"Double Blessing challenges us to reframe our perception of blessing, seeing God's gifts as opportunities for increased generosity." —Pastor Louie Giglio


Summary: Jesus can quench our thirst for real, lasting joy.

In every wedding ceremony, there is always at least one mistake. A young couple, very much in love, was getting married. Marilyn, the wife to be, was very nervous about the big occasion and so the pastor chose a Scripture verse that he felt would be a great encouragement to her. The verse was 1 John 4:18, which says: “There is no fear in love, but perfect love casts out fear.” Rather unwisely, the pastor asked the best man to read it during the ceremony. The best man wasn’t very familiar with the Bible and didn’t know the difference between the Gospel of John and First John. The time came for him to read the verse. He introduced his reading by saying that the pastor felt this was a very apt verse for Marilyn. But instead of reading 1 John 4:18, he read John 4:18, which says, “You have had five husbands and the one that you now have is not your husband.”

“On the third day a wedding took place at Cana in Galilee” (v. 1a).

Chapters 1 and 2 recount the first week of Jesus’ public ministry:

• Day 1: John the Baptist testifies concerning Jesus (1:19-28).

• Day 2: John the Baptist’s encounter with Jesus (1:29-34; “the next day”).

• Day 3: John the Baptist refers two of his disciples to Jesus (1:35-39; “the next day”).

• Day 4: Andrew introduces his brother Peter to Jesus (1:40-42).

• Day 5: Philip and Nathanael follow Jesus (1:43-51; “the next day”).

• Day 6: No information is given.

• Day 7: Jesus attends the wedding at Cana (2:1-11; “on the third day”).

Jewish weddings:

• Jewish weddings were important and joyful occasions in the lives of the bride and the groom and their extended families, and the entire community joined in the celebration.

• On the eve of the wedding day, the bride was brought from her father’s home to that of her husband in joyful procession. Veiled by a bridal veil and surrounded by bridesmaids, she was led by “the friends of the bridegroom” and the “children of the bridechamber.”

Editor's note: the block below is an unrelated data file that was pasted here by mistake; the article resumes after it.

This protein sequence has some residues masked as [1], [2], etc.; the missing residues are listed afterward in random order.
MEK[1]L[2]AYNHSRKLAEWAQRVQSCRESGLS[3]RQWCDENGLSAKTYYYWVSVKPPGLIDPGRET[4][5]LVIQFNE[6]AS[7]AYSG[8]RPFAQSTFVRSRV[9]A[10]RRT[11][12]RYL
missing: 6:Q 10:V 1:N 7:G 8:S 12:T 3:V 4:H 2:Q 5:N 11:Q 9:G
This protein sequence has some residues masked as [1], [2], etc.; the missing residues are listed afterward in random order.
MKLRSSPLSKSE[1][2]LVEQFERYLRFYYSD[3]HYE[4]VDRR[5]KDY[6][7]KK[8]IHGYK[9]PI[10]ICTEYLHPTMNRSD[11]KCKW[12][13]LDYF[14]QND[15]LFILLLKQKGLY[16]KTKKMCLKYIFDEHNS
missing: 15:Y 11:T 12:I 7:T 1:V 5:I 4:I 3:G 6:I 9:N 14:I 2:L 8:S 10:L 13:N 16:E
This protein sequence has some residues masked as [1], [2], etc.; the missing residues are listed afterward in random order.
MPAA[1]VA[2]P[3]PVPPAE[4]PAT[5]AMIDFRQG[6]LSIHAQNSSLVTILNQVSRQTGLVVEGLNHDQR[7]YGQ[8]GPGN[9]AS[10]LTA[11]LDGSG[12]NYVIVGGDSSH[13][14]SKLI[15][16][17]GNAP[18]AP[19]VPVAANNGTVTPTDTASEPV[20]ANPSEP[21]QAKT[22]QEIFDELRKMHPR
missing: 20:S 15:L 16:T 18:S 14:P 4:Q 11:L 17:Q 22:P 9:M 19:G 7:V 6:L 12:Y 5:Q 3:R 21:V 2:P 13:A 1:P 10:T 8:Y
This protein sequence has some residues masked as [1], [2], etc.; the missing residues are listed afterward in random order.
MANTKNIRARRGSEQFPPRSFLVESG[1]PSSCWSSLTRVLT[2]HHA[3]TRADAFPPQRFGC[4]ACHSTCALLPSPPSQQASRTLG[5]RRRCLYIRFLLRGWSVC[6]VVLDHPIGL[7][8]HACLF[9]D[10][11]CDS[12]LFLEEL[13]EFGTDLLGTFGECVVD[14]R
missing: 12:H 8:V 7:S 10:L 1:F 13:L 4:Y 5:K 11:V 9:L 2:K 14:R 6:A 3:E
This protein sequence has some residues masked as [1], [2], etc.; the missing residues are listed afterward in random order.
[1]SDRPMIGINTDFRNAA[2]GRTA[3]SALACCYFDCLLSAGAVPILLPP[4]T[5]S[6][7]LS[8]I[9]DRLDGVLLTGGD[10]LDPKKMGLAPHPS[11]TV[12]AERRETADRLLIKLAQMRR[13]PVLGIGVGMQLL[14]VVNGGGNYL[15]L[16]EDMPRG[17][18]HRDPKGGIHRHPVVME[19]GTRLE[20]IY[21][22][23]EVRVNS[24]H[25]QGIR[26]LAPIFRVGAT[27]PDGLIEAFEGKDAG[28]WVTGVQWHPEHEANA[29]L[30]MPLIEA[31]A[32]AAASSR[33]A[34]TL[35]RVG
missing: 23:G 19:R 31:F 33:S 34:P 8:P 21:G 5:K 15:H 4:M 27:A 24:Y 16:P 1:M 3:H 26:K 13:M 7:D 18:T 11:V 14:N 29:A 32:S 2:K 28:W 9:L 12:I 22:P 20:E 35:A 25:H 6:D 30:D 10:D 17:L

• Upon arrival, the bride was led to her husband, and the couple was crowned with garlands. This was followed by the signing of the marriage contract.

• After the marriage supper, which could last up to a full day, the “friends of the bridegroom” led the pair to the bridal chamber.

“Jesus’ mother was there, and Jesus and his disciples had also been invited to the wedding” (v. 1b-2).

Why were they there?

• Application: To have a marriage as God intended, Jesus must be present (spiritually).

• That Jesus, his mother, and his disciples were all invited to the same wedding suggests the wedding was for a relative or close family friend. (Cana was a short distance from Nazareth.)

• Perhaps Mary had some responsibility for the organization of the catering. This could explain her attempt to deal with the shortage of wine.

“When the wine was gone, Jesus’ mother said to him, ‘They have no more wine’” (v. 3).

What about wine? Why was running out of wine such a big problem?

• Scripture portrays wine both as a blessing and as a symbol of violence, corruption, or wickedness (cf. Proverbs).

• In Palestine of Jesus’ day, three kinds of wine were in use: fermented wines, which were usually mixed in the proportion of two or three parts of water to one of wine; new wine, made of grape juice (similar to cider, not fermented); and wines in which, by boiling the unfermented grape juice, the process of fermentation had been stopped and the formation of alcohol prevented.

• Undiluted wine, about the strength of wine today, was viewed as “strong drink,” and was viewed with much more disapproval.

• Passages such as Matthew 11:19 clearly suggest that Jesus drank fermented wine; Mark 14:25 implies the same. Moreover, the latter passage intimates that wine will be drunk in heaven.

• It must be remembered that wine was the common beverage at meals in that culture. Drinking water was often impure.

• Neither Christ’s teaching nor His example can be used to advocate total abstinence from alcohol. Rather, proper use of wine must be distinguished from excessive consumption.

• Some may judge total abstinence to be expedient for personal or local reasons (cf. Romans 14:21; 1 Corinthians 6:12), but should not insist that this is the only biblical option.

• In the closely knit communities of Jesus’ day, running out of wine would never be forgotten and would haunt the newly married couple all their lives.

“‘Dear woman, why do you involve me?’ Jesus replied. ‘My time has not yet come.’ His mother said to the servants, ‘Do whatever he tells you’” (vv. 4-5).

Why did Jesus called his mother “woman”?

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